Yet there are those who claim the ability to predict weather 85 years out.
In fairness, predicting long term averages is easier than specific weather on a given day. Saying it will be cold in winter is a lot easier than saying "it will be 30 degrees on December 27".
However, that is based on a mental model we all carry in our heads that says it's always colder in winter. Saying it will be colder in winter conforms to our experiences. Reality ALWAYS matches the model. Yet when you build a model that does not match reality (i.e. it makes assumptions about future states that we've never seen before, like rapidly escalating temperatures over time) you are really out on a limb. There will be errors in those assumptions, in the assumptions themselves and in the behavior of those assumed conditions over time. Under the best of conditions you might be able to make some short term predictions but errors compound over time. The longer the timeframe you are projecting, the less and less accurate you are going to be. So the net result is that such long term models are academic curiosities with very little chance of being actually correct.
I'll give you an example. If you are operating a vessel at sea and you have no ability to use the stars or GPS to navigate then you will have to navigate inertially. That is, you will measure your speed and direction from your last known position and make an estimate of where you are based on that. But every time you mark your estimated position on the map, it will have some inaccuracy. If you know your business it will be pretty close but the sensor you use to measure speed won't fully account for undersea currents or other factors, for example. Your clock will also not be perfectly accurate so you have a slightly bad speed and slightly bad time and you use that to calculate distance traveled which is consequently somewhat inaccurate. All those compounded errors will show up as small errors in the position you calculate. You mark the map and you draw a circle around what you think of as the position and say "I think I'm here but it could be anywhere inside this circle really". The issue is that you will then have to use that inaccurate position as your starting point for your next position estimate. And you make a guess again (with all those errors again) and the the new guess of where you are has to have an even bigger circle of 'I could be anywhere in here' around it. Eventually, that circle becomes so large that you're just flat out lost and will never find your way home. Inertial navigation is something ships at sea do all the time and have for decades but even after decades of real world use and adjustment and refining of the error models and the calculation algorithms, unless they get good position fixes periodically to reset the errors, it all falls apart in a matter of days or weeks (for the absolute best systems in the world) and you are simply lost.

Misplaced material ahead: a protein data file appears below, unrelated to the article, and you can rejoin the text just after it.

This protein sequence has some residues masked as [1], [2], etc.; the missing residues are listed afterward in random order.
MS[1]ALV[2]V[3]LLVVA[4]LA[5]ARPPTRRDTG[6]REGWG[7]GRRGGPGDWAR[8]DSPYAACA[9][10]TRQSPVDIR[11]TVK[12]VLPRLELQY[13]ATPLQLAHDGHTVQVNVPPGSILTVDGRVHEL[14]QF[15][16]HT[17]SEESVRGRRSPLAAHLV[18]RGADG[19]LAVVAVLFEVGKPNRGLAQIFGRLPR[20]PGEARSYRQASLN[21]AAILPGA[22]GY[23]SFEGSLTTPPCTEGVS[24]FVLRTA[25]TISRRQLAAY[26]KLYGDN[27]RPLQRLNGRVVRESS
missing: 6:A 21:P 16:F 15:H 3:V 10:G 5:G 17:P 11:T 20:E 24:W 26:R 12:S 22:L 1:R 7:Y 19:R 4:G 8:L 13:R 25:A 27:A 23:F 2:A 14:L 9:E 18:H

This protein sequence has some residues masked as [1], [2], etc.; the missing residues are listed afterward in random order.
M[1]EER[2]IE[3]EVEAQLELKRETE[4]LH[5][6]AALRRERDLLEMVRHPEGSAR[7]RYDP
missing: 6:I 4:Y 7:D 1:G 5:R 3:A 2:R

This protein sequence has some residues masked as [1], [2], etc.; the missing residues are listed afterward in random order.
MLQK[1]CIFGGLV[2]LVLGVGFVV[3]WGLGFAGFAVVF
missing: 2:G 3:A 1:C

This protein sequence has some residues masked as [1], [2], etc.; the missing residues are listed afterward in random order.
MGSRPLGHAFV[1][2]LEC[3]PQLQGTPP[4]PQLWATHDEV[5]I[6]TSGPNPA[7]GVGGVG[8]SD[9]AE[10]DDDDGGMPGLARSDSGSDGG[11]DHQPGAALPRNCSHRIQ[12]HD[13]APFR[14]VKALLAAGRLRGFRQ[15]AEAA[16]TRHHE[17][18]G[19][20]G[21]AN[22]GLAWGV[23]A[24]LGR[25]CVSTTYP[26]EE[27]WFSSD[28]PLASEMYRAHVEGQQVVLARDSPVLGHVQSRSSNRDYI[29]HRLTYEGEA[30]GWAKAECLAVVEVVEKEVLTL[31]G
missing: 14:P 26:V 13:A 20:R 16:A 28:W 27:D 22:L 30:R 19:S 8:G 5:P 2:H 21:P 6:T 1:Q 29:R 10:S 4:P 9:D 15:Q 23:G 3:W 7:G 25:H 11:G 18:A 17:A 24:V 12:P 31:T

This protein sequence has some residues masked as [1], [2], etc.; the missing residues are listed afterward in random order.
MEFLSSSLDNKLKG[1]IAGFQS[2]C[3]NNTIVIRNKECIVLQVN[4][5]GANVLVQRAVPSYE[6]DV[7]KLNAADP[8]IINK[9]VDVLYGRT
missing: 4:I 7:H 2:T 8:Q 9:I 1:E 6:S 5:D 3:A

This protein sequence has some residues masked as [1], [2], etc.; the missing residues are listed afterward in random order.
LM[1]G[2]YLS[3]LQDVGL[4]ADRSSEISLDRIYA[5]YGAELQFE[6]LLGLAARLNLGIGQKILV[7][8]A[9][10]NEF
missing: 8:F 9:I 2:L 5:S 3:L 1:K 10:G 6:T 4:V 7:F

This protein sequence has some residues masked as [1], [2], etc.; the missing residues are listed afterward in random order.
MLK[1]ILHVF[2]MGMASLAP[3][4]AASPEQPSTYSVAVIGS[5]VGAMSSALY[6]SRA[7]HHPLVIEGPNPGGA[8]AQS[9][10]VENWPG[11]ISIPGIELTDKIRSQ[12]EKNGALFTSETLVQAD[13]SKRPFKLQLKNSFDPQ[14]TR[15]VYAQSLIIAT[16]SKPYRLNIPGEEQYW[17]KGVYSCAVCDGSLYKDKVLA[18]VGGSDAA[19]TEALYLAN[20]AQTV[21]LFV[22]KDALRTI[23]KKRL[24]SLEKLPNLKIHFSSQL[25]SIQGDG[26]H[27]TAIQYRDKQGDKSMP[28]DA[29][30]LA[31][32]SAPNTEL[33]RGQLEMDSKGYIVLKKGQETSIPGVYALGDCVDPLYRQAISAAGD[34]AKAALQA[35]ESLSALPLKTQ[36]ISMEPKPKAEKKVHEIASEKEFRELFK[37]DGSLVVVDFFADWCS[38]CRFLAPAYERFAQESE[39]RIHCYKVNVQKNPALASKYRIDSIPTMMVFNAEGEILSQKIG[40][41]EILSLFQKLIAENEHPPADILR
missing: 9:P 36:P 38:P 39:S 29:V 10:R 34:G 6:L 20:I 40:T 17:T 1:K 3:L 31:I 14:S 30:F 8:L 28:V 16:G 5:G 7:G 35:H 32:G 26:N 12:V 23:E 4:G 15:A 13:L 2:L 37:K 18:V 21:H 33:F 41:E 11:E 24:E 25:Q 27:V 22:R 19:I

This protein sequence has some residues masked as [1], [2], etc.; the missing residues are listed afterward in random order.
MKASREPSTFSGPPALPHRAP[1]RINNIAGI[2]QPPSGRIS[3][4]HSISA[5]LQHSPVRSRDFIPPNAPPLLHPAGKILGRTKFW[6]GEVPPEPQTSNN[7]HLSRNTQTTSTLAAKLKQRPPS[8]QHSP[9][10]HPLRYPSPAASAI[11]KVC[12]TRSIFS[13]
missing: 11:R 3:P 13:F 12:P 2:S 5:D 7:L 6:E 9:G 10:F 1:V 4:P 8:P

This process is exactly why long term climate models, in my opinion, are about 100% worthless. They make some big assumptions about, say, global concentrations of certain gasses over time, assumptions that may or may not come true. They they make certain assumptions of how those gasses will affect the climate, assumptions that also may or may not be true. And then they take many many other similar models, with inherent uncertainties in them, and estimate the overall impact on climate over weeks, months, years, centuries. They validate those models by saying "well, it was pretty accurate in its prediction of climate over a very short timeframe" and use that as justification that it will be just as good at predicting things over decades. But that's is flat stupid.